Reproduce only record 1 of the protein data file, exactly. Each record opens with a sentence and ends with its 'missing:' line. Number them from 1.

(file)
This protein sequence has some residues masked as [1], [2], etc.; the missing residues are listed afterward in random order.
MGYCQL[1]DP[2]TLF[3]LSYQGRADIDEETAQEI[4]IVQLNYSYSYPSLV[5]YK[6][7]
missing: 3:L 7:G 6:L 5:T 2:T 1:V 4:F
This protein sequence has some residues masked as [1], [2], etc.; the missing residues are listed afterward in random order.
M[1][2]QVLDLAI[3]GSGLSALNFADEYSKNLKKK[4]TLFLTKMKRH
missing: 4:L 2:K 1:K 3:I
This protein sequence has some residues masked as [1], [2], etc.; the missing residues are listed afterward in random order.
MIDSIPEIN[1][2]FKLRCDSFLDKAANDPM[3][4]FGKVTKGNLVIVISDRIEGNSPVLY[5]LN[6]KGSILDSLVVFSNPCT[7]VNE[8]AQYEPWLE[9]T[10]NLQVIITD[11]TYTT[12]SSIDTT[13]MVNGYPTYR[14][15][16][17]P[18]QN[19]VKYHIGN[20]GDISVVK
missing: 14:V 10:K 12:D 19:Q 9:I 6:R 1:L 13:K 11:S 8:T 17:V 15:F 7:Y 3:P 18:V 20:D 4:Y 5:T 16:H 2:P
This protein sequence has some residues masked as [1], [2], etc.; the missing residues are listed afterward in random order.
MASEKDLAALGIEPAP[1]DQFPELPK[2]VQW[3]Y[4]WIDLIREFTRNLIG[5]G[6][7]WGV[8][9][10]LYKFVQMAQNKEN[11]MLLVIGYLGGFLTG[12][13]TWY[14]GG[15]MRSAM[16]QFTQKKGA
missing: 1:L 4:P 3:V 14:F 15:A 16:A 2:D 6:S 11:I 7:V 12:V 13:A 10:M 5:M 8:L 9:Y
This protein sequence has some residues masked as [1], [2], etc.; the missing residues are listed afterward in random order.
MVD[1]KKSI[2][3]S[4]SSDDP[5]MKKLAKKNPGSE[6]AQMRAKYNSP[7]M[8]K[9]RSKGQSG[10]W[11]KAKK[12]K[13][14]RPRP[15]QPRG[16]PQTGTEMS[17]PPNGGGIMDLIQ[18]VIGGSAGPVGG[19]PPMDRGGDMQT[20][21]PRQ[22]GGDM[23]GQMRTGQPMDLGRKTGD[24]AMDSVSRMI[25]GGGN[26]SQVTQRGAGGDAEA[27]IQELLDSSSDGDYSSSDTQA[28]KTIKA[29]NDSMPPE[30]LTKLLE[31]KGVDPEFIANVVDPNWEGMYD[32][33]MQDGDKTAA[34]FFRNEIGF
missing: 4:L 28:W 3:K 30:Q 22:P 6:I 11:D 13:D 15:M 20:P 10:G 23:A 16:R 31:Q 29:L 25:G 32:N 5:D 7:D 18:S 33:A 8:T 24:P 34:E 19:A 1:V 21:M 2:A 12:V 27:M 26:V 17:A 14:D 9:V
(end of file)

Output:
This protein sequence has some residues masked as [1], [2], etc.; the missing residues are listed afterward in random order.
MGYCQL[1]DP[2]TLF[3]LSYQGRADIDEETAQEI[4]IVQLNYSYSYPSLV[5]YK[6][7]
missing: 3:L 7:G 6:L 5:T 2:T 1:V 4:F